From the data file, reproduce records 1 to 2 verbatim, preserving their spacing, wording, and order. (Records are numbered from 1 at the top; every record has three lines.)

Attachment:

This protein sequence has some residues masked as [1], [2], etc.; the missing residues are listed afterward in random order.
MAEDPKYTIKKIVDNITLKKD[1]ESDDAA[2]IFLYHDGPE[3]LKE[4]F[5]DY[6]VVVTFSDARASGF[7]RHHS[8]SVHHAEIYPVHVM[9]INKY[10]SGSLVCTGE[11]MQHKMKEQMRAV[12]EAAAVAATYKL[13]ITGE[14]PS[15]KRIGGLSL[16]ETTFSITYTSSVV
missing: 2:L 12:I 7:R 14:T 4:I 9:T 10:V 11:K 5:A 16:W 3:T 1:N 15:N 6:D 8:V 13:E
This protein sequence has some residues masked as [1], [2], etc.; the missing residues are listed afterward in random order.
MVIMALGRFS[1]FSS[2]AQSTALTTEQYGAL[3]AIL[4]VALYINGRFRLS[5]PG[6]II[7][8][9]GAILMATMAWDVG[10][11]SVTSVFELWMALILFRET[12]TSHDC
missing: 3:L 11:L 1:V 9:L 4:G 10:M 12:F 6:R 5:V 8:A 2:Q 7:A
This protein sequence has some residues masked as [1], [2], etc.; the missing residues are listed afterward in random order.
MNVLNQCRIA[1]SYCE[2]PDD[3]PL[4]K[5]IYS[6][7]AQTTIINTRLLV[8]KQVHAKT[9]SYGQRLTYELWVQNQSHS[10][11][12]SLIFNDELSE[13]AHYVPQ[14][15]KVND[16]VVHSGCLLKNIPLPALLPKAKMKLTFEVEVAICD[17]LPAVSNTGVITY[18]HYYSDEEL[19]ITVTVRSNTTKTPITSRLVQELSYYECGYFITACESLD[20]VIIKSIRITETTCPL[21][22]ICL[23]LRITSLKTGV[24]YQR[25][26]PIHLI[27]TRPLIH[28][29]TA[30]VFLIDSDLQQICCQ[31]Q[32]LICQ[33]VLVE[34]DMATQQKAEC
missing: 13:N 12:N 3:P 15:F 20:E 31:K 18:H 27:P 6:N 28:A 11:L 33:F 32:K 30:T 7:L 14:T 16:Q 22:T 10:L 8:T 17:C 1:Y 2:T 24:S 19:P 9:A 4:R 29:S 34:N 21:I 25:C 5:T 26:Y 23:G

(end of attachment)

This protein sequence has some residues masked as [1], [2], etc.; the missing residues are listed afterward in random order.
MAEDPKYTIKKIVDNITLKKD[1]ESDDAA[2]IFLYHDGPE[3]LKE[4]F[5]DY[6]VVVTFSDARASGF[7]RHHS[8]SVHHAEIYPVHVM[9]INKY[10]SGSLVCTGE[11]MQHKMKEQMRAV[12]EAAAVAATYKL[13]ITGE[14]PS[15]KRIGGLSL[16]ETTFSITYTSSVV
missing: 2:L 12:I 7:R 14:T 4:I 9:T 10:V 11:K 5:A 16:W 3:T 1:N 15:N 6:D 8:V 13:E
This protein sequence has some residues masked as [1], [2], etc.; the missing residues are listed afterward in random order.
MVIMALGRFS[1]FSS[2]AQSTALTTEQYGAL[3]AIL[4]VALYINGRFRLS[5]PG[6]II[7][8][9]GAILMATMAWDVG[10][11]SVTSVFELWMALILFRET[12]TSHDC
missing: 3:L 11:L 1:V 9:L 4:G 10:M 12:F 6:R 5:V 8:A 2:Q 7:A